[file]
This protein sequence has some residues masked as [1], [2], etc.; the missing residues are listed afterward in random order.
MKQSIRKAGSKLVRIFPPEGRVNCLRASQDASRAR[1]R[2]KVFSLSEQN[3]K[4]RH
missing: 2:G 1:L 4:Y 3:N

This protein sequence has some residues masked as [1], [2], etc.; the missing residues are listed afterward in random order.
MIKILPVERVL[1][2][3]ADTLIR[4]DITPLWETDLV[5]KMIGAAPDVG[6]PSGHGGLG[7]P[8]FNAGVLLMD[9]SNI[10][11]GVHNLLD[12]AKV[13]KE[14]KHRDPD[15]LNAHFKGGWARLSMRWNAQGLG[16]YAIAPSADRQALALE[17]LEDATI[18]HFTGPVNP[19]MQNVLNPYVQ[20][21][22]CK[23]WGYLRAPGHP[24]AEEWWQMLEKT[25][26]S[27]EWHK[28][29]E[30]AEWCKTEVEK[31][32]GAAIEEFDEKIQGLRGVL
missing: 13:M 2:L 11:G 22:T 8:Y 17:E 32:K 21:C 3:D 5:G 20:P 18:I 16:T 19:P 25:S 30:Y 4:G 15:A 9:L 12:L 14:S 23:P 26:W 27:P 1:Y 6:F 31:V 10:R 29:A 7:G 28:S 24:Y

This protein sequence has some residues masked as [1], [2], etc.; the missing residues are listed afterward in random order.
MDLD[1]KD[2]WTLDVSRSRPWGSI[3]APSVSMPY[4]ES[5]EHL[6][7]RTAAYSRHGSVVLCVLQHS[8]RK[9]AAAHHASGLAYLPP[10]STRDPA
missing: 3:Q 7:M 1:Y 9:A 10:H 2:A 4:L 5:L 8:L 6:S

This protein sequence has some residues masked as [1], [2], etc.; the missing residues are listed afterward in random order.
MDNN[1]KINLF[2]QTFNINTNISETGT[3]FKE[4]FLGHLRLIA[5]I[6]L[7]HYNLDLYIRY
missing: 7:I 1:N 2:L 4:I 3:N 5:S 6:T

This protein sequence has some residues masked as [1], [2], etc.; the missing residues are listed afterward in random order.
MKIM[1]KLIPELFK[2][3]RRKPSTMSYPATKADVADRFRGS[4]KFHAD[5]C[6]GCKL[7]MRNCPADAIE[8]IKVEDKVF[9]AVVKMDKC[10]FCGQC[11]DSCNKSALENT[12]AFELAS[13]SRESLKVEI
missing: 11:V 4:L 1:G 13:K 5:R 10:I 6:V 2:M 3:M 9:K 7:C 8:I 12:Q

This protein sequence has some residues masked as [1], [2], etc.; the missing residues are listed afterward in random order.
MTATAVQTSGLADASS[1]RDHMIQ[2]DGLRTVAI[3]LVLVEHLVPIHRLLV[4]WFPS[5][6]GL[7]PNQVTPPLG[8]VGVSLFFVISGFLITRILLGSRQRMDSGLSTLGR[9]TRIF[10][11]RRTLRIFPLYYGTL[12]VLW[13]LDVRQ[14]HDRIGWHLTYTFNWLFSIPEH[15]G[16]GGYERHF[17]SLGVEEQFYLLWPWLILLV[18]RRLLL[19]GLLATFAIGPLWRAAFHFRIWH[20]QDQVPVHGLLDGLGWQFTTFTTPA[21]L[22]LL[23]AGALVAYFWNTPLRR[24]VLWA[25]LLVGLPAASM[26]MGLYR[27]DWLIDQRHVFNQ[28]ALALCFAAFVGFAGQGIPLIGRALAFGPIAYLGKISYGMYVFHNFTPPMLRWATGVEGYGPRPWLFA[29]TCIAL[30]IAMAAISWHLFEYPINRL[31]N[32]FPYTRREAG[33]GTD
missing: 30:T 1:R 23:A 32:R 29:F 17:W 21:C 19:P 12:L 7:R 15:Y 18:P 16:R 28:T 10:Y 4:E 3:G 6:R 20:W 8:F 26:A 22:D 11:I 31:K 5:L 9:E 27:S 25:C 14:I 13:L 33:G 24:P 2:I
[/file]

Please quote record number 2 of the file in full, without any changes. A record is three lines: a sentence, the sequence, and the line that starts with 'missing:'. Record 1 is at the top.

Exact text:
This protein sequence has some residues masked as [1], [2], etc.; the missing residues are listed afterward in random order.
MIKILPVERVL[1][2][3]ADTLIR[4]DITPLWETDLV[5]KMIGAAPDVG[6]PSGHGGLG[7]P[8]FNAGVLLMD[9]SNI[10][11]GVHNLLD[12]AKV[13]KE[14]KHRDPD[15]LNAHFKGGWARLSMRWNAQGLG[16]YAIAPSADRQALALE[17]LEDATI[18]HFTGPVNP[19]MQNVLNPYVQ[20][21][22]CK[23]WGYLRAPGHP[24]AEEWWQMLEKT[25][26]S[27]EWHK[28][29]E[30]AEWCKTEVEK[31][32]GAAIEEFDEKIQGLRGVL
missing: 13:M 2:L 11:G 22:T 8:Y 17:E 32:K 21:C 3:D 5:G 20:P 18:I 16:T 19:P 25:S 30:Y 4:G 15:A 9:L 12:L 14:S 23:P 26:W 27:P 1:Y 6:F 31:V 10:R 29:A 7:G 28:S 24:Y